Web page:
McKinley promised that high tariffs would end the severe hardship caused by the Pa
Charles J. Carney
Charles Joseph Carney was a U. S. Representative from Ohio. Born in Youngstown, Carney attended schools in Youngstown and neighboring Campbell, Ohio, he attended Youngstown State University. Carney was a member of the Ohio Senate from 1950 to 1970, serving as minority leader from 1969 to 1970. Prior to his involvement in public service, Carney was involved with Youngstown-area labor organizations, he served as a staff member of the vice-president, president, of the United Rubber Workers Union Local 102 from 1934 to 1950. He served as staff representative of United Steelworkers of America from 1950 to 1968. Carney served as vice-president of the Mahoning County CIO Industrial Council. Carney was elected as a Democrat in 1970, defeating attorney Richard McLaughlin, to the Ninety-first Congress, by special election, to fill the vacancy caused by the death of United States Representative Michael J. Kirwan, reelected to the four succeeding Congresses, from, he was an unsuccessful candidate for reelection to the Ninety-sixth Congress in 1978.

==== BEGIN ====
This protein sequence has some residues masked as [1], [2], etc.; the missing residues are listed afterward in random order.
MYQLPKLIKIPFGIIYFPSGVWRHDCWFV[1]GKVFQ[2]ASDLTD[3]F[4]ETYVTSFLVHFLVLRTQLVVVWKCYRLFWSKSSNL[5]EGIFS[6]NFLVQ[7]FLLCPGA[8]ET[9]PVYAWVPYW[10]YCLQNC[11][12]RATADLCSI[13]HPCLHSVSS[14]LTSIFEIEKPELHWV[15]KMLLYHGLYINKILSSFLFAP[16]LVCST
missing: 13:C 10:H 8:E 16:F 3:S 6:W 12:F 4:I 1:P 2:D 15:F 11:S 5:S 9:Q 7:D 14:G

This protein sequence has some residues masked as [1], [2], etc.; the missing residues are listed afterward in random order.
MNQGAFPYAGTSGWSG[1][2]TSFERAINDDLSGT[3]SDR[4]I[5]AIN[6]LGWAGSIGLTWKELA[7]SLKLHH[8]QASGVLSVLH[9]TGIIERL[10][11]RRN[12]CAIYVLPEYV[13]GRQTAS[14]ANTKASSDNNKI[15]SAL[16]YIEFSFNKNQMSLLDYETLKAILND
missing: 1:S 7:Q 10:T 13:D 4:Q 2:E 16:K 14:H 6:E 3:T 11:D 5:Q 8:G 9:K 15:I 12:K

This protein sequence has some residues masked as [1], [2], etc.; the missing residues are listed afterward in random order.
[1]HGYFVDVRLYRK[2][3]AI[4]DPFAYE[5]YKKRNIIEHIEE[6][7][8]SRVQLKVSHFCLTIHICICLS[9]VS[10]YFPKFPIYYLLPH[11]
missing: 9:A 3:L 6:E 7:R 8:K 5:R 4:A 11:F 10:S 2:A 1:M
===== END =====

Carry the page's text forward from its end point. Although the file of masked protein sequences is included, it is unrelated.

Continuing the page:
Charles Joseph Carney died on October 1987, in Youngstown, Ohio. He was interred in Calvary Cemetery. United States Congress. "Charles J. Carney". Biographical Directory of the United States Congress
35th United States Congress